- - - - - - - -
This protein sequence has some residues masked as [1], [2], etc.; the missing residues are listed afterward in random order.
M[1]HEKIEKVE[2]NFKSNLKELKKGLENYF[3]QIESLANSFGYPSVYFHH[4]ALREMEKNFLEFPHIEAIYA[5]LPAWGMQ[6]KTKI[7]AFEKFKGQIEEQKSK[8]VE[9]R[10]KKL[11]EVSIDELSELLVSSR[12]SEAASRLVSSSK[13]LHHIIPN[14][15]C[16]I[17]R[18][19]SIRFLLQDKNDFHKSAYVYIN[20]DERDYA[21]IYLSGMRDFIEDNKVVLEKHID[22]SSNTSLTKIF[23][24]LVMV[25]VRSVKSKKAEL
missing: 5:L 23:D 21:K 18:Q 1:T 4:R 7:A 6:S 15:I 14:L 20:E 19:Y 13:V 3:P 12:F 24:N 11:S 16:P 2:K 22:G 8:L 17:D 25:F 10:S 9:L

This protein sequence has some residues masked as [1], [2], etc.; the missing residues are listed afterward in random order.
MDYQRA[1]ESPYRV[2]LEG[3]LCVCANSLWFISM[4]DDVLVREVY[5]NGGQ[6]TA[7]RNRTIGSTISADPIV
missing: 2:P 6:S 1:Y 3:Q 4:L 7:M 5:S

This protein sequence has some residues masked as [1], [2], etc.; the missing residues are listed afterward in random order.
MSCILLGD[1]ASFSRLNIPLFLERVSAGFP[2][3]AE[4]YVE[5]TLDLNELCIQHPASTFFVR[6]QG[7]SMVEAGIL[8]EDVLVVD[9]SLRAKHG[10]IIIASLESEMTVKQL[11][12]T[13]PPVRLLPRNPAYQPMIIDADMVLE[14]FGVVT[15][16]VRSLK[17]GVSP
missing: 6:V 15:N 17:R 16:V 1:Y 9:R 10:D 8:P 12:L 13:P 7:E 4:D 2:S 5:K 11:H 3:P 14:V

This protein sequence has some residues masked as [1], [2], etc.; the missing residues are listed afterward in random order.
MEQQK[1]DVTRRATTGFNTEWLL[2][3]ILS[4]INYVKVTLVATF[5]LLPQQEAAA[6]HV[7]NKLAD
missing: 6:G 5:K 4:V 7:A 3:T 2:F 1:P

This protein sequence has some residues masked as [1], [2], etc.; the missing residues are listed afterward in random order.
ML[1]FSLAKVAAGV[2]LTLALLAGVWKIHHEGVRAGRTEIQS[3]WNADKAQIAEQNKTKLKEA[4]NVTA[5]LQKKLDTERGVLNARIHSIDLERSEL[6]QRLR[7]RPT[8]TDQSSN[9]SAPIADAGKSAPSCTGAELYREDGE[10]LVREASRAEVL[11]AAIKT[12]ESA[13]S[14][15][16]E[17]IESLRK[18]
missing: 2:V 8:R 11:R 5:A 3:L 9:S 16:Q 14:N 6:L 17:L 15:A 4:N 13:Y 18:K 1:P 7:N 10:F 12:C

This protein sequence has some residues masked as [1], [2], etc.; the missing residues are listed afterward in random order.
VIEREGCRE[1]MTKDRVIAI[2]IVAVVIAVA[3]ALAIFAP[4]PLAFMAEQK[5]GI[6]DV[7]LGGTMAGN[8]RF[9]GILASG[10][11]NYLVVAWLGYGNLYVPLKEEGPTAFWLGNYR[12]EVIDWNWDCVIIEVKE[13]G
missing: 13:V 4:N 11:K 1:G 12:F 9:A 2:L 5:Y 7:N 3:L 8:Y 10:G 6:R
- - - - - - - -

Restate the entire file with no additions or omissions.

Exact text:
This protein sequence has some residues masked as [1], [2], etc.; the missing residues are listed afterward in random order.
M[1]HEKIEKVE[2]NFKSNLKELKKGLENYF[3]QIESLANSFGYPSVYFHH[4]ALREMEKNFLEFPHIEAIYA[5]LPAWGMQ[6]KTKI[7]AFEKFKGQIEEQKSK[8]VE[9]R[10]KKL[11]EVSIDELSELLVSSR[12]SEAASRLVSSSK[13]LHHIIPN[14][15]C[16]I[17]R[18][19]SIRFLLQDKNDFHKSAYVYIN[20]DERDYA[21]IYLSGMRDFIEDNKVVLEKHID[22]SSNTSLTKIF[23][24]LVMV[25]VRSVKSKKAEL
missing: 5:L 23:D 21:K 18:Q 1:T 4:R 7:A 6:S 15:I 14:L 20:E 19:Y 13:V 3:P 12:F 24:N 11:S 16:P 2:K 22:G 8:L 17:D 25:F 10:S 9:L

This protein sequence has some residues masked as [1], [2], etc.; the missing residues are listed afterward in random order.
MDYQRA[1]ESPYRV[2]LEG[3]LCVCANSLWFISM[4]DDVLVREVY[5]NGGQ[6]TA[7]RNRTIGSTISADPIV
missing: 2:P 6:S 1:Y 3:Q 4:L 7:M 5:S

This protein sequence has some residues masked as [1], [2], etc.; the missing residues are listed afterward in random order.
MSCILLGD[1]ASFSRLNIPLFLERVSAGFP[2][3]AE[4]YVE[5]TLDLNELCIQHPASTFFVR[6]QG[7]SMVEAGIL[8]EDVLVVD[9]SLRAKHG[10]IIIASLESEMTVKQL[11][12]T[13]PPVRLLPRNPAYQPMIIDADMVLE[14]FGVVT[15][16]VRSLK[17]GVSP
missing: 6:V 15:N 17:R 16:V 1:Y 9:R 10:D 8:P 12:L 13:P 7:E 4:D 2:S 5:K 11:H 3:P 14:V

This protein sequence has some residues masked as [1], [2], etc.; the missing residues are listed afterward in random order.
MEQQK[1]DVTRRATTGFNTEWLL[2][3]ILS[4]INYVKVTLVATF[5]LLPQQEAAA[6]HV[7]NKLAD
missing: 6:G 5:K 4:V 7:A 3:T 2:F 1:P

This protein sequence has some residues masked as [1], [2], etc.; the missing residues are listed afterward in random order.
ML[1]FSLAKVAAGV[2]LTLALLAGVWKIHHEGVRAGRTEIQS[3]WNADKAQIAEQNKTKLKEA[4]NVTA[5]LQKKLDTERGVLNARIHSIDLERSEL[6]QRLR[7]RPT[8]TDQSSN[9]SAPIADAGKSAPSCTGAELYREDGE[10]LVREASRAEVL[11]AAIKT[12]ESA[13]S[14][15][16]E[17]IESLRK[18]
missing: 2:V 8:R 11:R 5:A 3:L 9:S 16:Q 14:N 6:L 17:L 15:A 4:N 13:Y 18:K 1:P 7:N 10:F 12:C

This protein sequence has some residues masked as [1], [2], etc.; the missing residues are listed afterward in random order.
VIEREGCRE[1]MTKDRVIAI[2]IVAVVIAVA[3]ALAIFAP[4]PLAFMAEQK[5]GI[6]DV[7]LGGTMAGN[8]RF[9]GILASG[10][11]NYLVVAWLGYGNLYVPLKEEGPTAFWLGNYR[12]EVIDWNWDCVIIEVKE[13]G
missing: 13:V 4:N 11:K 1:G 12:F 9:A 2:L 5:Y 7:N 3:L 8:Y 10:G 6:R